Self versus examiner administration of the Ocular Surface Disease Index©

TitleSelf versus examiner administration of the Ocular Surface Disease Index©
Publication TypeJournal Article
Year of Publication2017
AuthorsNgo, W., S. Srinivasan, A. Keech, N. Keir, and L. Jones
JournalJournal of Optometry
Volume10
Pagination34-42
Keywords80 and over, Administration, adolescent, adult, aged, Diagnostic Self Evaluation, Dry eye, Dry Eye Syndromes, eye pain, female, human, Humans, male, middle aged, Ocular Surface Disease Index©, Prospective Studies, prospective study, quality of life, questionnaire, self evaluation, Surveys and Questionnaires, symptoms, very elderly, Vision Disorders, young adult
Abstract

Purpose To compare the difference in Ocular Surface Disease Index© (OSDI) scores when participants were given the OSDI to complete on their own (self-guided, SG), versus under the guidance of the examiner (examiner-guided, EG). Methods 100 participants enrolled in this prospective two-visit study (fifty under-45 years old, 38F/12M; and fifty 45 years-and-older, 42F/8M). Participants who scored ≥1 on the Subjective Evaluation of Symptoms of Dryness (SESoD) were included in this study. Participants completed the OSDI SG during the first visit. Participants returned the next day and repeated the OSDI, but with EG (with standardized instructions). Participants were under deception and believed that they were comparing the OSDI to the SESoD. Results The mean OSDI score of the SG and EG administration was 32.0 ± 17.3 and 33.8 ± 19.6 respectively (p > 0.05) with 95% limits of agreement between −20.6 and +24.2. The correlation between SG and EG administration was Spearman's r = 0.81, p  0.05) for both the under-45 group, and 45-and-older group. The 95% limits of agreement for the under-45 group were smaller than the 45-and-older group (under-45: [−15.5, +13.1,], 45-and-older: [−23.3, +32.2]). A significant difference was found between 8 of the 12 questions items (all p ≤ 0.01). However, the mean difference for each was <0.6 and was not considered to be clinically significant. Conclusion There was no clinically significant difference in OSDI score between SG and EG administration, however having instructions provided with EG administration affected variability of scores in the older group more than the younger group. © 2016 Spanish General Council of Optometry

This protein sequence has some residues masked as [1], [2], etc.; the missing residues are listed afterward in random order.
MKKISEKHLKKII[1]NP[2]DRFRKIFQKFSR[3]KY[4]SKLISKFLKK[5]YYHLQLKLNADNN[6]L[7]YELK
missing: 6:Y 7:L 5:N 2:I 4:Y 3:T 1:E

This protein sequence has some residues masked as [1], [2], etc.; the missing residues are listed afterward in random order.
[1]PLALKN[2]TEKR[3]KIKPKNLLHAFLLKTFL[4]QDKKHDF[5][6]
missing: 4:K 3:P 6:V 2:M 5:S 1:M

DOI10.1016/j.optom.2016.04.006